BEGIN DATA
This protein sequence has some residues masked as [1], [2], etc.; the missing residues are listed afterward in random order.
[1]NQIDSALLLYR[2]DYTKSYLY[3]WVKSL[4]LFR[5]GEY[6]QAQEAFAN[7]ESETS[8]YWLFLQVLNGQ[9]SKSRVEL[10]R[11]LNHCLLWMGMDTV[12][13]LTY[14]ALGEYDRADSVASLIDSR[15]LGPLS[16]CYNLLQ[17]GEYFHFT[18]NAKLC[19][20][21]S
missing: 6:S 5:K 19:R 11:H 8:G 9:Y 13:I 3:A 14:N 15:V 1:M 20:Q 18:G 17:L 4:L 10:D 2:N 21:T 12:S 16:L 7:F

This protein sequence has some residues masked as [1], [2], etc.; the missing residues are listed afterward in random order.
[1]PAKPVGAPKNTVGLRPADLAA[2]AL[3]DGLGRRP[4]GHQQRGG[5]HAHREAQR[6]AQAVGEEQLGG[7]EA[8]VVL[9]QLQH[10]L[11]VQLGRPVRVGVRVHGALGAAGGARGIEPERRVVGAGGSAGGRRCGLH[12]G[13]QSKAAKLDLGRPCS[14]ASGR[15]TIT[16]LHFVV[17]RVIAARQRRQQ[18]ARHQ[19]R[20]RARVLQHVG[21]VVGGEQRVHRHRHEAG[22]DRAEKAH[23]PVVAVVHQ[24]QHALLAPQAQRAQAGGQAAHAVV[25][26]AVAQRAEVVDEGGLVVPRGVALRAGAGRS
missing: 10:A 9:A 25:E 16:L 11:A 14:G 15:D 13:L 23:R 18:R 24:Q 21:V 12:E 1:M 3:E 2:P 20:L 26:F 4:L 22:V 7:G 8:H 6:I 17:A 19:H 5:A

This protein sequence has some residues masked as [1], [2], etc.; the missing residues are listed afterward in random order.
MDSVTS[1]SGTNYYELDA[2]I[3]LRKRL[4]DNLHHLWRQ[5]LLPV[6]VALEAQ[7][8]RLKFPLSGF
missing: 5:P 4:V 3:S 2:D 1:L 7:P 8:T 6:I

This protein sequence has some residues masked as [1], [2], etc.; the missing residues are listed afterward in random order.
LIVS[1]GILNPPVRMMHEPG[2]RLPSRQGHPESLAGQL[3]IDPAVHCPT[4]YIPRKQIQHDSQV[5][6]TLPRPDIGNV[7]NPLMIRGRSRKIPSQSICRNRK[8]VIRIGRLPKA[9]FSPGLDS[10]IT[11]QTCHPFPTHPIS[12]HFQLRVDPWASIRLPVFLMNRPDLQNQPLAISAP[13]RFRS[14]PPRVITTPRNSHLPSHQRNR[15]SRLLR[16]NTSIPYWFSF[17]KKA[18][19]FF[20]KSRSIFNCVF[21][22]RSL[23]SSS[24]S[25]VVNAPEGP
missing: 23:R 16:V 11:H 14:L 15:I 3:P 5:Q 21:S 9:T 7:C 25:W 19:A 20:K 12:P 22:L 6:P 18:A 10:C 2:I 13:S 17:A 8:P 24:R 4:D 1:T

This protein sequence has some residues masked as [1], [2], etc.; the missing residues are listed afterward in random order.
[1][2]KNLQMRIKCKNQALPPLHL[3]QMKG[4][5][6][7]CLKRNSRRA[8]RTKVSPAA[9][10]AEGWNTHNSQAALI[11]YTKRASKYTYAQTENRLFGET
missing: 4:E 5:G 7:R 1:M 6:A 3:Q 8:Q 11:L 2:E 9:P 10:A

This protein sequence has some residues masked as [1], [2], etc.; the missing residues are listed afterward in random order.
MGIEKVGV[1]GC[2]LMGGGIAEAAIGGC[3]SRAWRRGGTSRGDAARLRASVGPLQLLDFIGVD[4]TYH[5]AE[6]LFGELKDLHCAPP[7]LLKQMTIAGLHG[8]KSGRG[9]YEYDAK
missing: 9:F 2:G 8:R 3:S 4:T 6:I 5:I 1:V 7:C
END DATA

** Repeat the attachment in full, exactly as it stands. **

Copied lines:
This protein sequence has some residues masked as [1], [2], etc.; the missing residues are listed afterward in random order.
[1]NQIDSALLLYR[2]DYTKSYLY[3]WVKSL[4]LFR[5]GEY[6]QAQEAFAN[7]ESETS[8]YWLFLQVLNGQ[9]SKSRVEL[10]R[11]LNHCLLWMGMDTV[12][13]LTY[14]ALGEYDRADSVASLIDSR[15]LGPLS[16]CYNLLQ[17]GEYFHFT[18]NAKLC[19][20][21]S
missing: 6:S 5:K 19:R 11:H 8:G 9:Y 13:I 3:A 14:N 15:V 1:M 20:Q 18:G 17:L 4:L 10:D 2:N 21:T 12:S 16:L 7:F

This protein sequence has some residues masked as [1], [2], etc.; the missing residues are listed afterward in random order.
[1]PAKPVGAPKNTVGLRPADLAA[2]AL[3]DGLGRRP[4]GHQQRGG[5]HAHREAQR[6]AQAVGEEQLGG[7]EA[8]VVL[9]QLQH[10]L[11]VQLGRPVRVGVRVHGALGAAGGARGIEPERRVVGAGGSAGGRRCGLH[12]G[13]QSKAAKLDLGRPCS[14]ASGR[15]TIT[16]LHFVV[17]RVIAARQRRQQ[18]ARHQ[19]R[20]RARVLQHVG[21]VVGGEQRVHRHRHEAG[22]DRAEKAH[23]PVVAVVHQ[24]QHALLAPQAQRAQAGGQAAHAVV[25][26]AVAQRAEVVDEGGLVVPRGVALRAGAGRS
missing: 10:A 9:A 25:E 16:L 11:A 14:G 15:D 13:L 23:R 18:R 24:Q 21:V 12:E 1:M 3:E 2:P 20:L 26:F 4:L 22:V 7:G 8:H 6:I 17:A 19:H 5:A

This protein sequence has some residues masked as [1], [2], etc.; the missing residues are listed afterward in random order.
MDSVTS[1]SGTNYYELDA[2]I[3]LRKRL[4]DNLHHLWRQ[5]LLPV[6]VALEAQ[7][8]RLKFPLSGF
missing: 5:P 4:V 3:S 2:D 1:L 7:P 8:T 6:I

This protein sequence has some residues masked as [1], [2], etc.; the missing residues are listed afterward in random order.
LIVS[1]GILNPPVRMMHEPG[2]RLPSRQGHPESLAGQL[3]IDPAVHCPT[4]YIPRKQIQHDSQV[5][6]TLPRPDIGNV[7]NPLMIRGRSRKIPSQSICRNRK[8]VIRIGRLPKA[9]FSPGLDS[10]IT[11]QTCHPFPTHPIS[12]HFQLRVDPWASIRLPVFLMNRPDLQNQPLAISAP[13]RFRS[14]PPRVITTPRNSHLPSHQRNR[15]SRLLR[16]NTSIPYWFSF[17]KKA[18][19]FF[20]KSRSIFNCVF[21][22]RSL[23]SSS[24]S[25]VVNAPEGP
missing: 23:R 16:V 11:H 14:L 15:I 3:P 5:Q 21:S 9:T 7:C 25:W 19:A 20:K 12:P 22:L 6:P 18:A 10:C 2:I 13:S 17:A 8:P 24:R 4:D 1:T

This protein sequence has some residues masked as [1], [2], etc.; the missing residues are listed afterward in random order.
[1][2]KNLQMRIKCKNQALPPLHL[3]QMKG[4][5][6][7]CLKRNSRRA[8]RTKVSPAA[9][10]AEGWNTHNSQAALI[11]YTKRASKYTYAQTENRLFGET
missing: 4:E 5:G 7:R 1:M 6:A 3:Q 8:Q 11:L 2:E 9:P 10:A

This protein sequence has some residues masked as [1], [2], etc.; the missing residues are listed afterward in random order.
MGIEKVGV[1]GC[2]LMGGGIAEAAIGGC[3]SRAWRRGGTSRGDAARLRASVGPLQLLDFIGVD[4]TYH[5]AE[6]LFGELKDLHCAPP[7]LLKQMTIAGLHG[8]KSGRG[9]YEYDAK
missing: 9:F 2:G 8:R 3:S 4:T 6:I 5:I 1:V 7:C